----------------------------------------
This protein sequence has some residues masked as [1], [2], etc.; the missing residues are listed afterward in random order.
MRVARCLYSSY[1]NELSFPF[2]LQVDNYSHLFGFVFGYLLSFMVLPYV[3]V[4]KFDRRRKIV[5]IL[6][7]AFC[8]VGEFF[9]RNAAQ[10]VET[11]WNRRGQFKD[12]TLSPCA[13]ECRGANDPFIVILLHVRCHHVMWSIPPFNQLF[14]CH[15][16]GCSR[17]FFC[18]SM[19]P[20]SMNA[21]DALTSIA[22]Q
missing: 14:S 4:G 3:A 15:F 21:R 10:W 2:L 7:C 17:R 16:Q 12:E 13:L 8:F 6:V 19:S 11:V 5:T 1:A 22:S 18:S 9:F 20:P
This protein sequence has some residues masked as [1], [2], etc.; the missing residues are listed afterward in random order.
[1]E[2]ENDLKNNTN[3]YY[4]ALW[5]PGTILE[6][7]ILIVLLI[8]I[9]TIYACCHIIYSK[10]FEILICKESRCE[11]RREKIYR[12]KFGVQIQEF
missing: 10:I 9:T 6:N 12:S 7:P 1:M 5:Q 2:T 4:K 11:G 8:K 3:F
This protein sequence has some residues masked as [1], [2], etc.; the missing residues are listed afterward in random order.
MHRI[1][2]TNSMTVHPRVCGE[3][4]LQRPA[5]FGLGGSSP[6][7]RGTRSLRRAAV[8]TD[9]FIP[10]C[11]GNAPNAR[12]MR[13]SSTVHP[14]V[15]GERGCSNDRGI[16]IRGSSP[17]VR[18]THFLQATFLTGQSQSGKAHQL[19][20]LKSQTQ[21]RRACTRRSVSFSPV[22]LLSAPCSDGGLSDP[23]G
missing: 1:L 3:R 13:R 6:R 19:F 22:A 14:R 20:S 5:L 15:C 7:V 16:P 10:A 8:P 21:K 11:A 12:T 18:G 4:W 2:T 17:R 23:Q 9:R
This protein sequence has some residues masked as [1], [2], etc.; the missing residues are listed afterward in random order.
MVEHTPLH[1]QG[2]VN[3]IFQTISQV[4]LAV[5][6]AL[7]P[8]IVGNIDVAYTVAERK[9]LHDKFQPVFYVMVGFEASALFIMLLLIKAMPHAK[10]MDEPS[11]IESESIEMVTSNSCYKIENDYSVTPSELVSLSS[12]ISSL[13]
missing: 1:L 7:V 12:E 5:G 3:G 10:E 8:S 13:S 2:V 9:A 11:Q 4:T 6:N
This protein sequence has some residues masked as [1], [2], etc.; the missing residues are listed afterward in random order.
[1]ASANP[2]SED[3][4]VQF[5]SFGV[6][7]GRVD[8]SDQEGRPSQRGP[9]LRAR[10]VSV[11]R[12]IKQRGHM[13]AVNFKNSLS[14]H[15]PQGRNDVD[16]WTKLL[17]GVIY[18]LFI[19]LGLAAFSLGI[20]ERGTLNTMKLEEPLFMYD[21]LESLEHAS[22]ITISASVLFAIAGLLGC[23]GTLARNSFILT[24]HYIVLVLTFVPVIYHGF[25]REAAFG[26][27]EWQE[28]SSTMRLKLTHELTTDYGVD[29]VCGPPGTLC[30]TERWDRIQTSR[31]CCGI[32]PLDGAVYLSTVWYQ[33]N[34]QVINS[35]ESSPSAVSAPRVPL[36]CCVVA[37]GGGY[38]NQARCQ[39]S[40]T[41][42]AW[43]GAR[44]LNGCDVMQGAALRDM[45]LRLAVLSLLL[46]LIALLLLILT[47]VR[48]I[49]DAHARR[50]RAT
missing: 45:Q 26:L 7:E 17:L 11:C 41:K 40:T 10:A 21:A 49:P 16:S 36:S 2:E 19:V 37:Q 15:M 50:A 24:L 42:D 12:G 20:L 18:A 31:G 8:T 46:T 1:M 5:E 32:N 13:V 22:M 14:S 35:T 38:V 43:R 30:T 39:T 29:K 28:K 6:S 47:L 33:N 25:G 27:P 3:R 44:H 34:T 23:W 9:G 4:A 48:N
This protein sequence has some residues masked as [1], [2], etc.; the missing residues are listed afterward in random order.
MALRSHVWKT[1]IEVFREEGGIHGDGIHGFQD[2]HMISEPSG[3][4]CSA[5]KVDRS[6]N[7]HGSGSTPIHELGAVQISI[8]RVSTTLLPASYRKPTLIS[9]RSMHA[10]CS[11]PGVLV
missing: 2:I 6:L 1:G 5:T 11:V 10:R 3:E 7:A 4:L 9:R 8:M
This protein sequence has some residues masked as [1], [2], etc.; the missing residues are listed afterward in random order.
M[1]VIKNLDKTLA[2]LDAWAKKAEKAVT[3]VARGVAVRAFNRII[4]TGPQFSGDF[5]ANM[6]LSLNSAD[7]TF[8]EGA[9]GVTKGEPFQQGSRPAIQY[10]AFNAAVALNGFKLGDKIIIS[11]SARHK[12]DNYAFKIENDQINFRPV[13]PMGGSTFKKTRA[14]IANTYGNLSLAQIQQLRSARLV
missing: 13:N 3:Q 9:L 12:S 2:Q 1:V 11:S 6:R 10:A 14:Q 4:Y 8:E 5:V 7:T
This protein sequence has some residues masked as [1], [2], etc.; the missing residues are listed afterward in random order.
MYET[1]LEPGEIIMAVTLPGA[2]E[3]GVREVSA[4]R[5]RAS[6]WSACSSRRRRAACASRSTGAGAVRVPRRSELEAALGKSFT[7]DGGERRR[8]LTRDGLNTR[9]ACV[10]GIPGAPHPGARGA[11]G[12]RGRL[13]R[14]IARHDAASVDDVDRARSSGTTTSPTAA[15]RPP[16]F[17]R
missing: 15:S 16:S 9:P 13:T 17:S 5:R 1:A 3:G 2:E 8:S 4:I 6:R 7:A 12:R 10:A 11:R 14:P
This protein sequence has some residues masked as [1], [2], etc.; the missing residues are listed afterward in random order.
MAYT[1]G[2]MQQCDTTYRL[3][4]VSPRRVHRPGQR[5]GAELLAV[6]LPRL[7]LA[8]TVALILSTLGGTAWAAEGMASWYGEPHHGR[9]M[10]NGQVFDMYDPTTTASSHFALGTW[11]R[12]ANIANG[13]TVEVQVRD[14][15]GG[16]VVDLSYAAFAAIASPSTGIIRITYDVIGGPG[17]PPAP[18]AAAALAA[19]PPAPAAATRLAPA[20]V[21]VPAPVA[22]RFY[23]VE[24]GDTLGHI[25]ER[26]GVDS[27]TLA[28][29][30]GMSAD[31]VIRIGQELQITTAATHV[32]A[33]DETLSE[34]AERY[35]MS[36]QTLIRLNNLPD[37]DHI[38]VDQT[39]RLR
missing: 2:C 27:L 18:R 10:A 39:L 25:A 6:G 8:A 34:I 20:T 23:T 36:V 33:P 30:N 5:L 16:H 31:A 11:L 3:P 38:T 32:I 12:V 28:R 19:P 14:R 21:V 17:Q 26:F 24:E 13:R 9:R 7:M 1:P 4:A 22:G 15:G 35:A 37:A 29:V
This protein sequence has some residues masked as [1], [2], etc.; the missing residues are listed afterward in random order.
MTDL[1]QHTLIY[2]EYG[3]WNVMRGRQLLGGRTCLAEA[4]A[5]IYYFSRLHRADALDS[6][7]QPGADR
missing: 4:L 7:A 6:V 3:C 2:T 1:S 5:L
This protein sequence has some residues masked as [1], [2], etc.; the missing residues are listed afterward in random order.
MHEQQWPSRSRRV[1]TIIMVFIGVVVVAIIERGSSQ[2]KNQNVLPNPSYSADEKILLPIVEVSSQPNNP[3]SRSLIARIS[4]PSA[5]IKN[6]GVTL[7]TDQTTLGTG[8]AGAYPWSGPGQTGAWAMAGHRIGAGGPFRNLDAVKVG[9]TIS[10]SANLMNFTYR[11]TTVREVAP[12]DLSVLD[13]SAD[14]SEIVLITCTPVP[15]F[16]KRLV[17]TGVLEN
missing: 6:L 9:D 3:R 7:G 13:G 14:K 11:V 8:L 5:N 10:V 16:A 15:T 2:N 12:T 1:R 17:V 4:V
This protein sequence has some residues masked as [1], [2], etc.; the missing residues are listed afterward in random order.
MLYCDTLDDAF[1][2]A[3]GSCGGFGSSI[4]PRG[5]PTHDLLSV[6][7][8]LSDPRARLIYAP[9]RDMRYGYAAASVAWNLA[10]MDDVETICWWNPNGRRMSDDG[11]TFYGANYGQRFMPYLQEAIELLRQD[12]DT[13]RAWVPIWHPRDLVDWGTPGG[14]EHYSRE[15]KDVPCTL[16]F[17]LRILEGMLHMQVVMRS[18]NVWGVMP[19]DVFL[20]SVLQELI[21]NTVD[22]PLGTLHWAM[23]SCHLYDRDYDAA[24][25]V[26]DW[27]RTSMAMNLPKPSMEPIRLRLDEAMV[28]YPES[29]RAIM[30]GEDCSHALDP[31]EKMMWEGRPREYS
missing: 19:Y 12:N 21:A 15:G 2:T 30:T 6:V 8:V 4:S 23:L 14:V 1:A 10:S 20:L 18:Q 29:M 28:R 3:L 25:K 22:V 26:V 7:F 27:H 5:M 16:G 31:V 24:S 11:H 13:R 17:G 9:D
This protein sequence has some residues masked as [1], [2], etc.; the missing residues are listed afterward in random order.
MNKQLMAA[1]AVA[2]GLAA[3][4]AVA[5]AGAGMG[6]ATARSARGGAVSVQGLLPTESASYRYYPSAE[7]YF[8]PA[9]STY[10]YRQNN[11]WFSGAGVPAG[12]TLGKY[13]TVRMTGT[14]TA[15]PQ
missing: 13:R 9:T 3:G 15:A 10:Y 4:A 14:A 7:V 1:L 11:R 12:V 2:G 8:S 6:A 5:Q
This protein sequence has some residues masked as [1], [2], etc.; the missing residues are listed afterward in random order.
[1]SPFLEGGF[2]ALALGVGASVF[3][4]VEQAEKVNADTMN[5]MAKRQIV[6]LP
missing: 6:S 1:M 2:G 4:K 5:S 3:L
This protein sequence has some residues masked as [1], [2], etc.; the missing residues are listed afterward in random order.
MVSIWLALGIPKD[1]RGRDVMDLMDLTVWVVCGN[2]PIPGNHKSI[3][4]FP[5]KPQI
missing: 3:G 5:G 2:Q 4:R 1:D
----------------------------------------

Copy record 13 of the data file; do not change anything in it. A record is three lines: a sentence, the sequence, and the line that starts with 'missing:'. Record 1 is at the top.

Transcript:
This protein sequence has some residues masked as [1], [2], etc.; the missing residues are listed afterward in random order.
MNKQLMAA[1]AVA[2]GLAA[3][4]AVA[5]AGAGMG[6]ATARSARGGAVSVQGLLPTESASYRYYPSAE[7]YF[8]PA[9]STY[10]YRQNN[11]WFSGAGVPAG[12]TLGKY[13]TVRMTGT[14]TA[15]PQ
missing: 13:R 9:T 3:G 15:A 10:Y 4:A 14:A 7:V 1:L 11:R 12:V 2:G 8:S 6:A 5:Q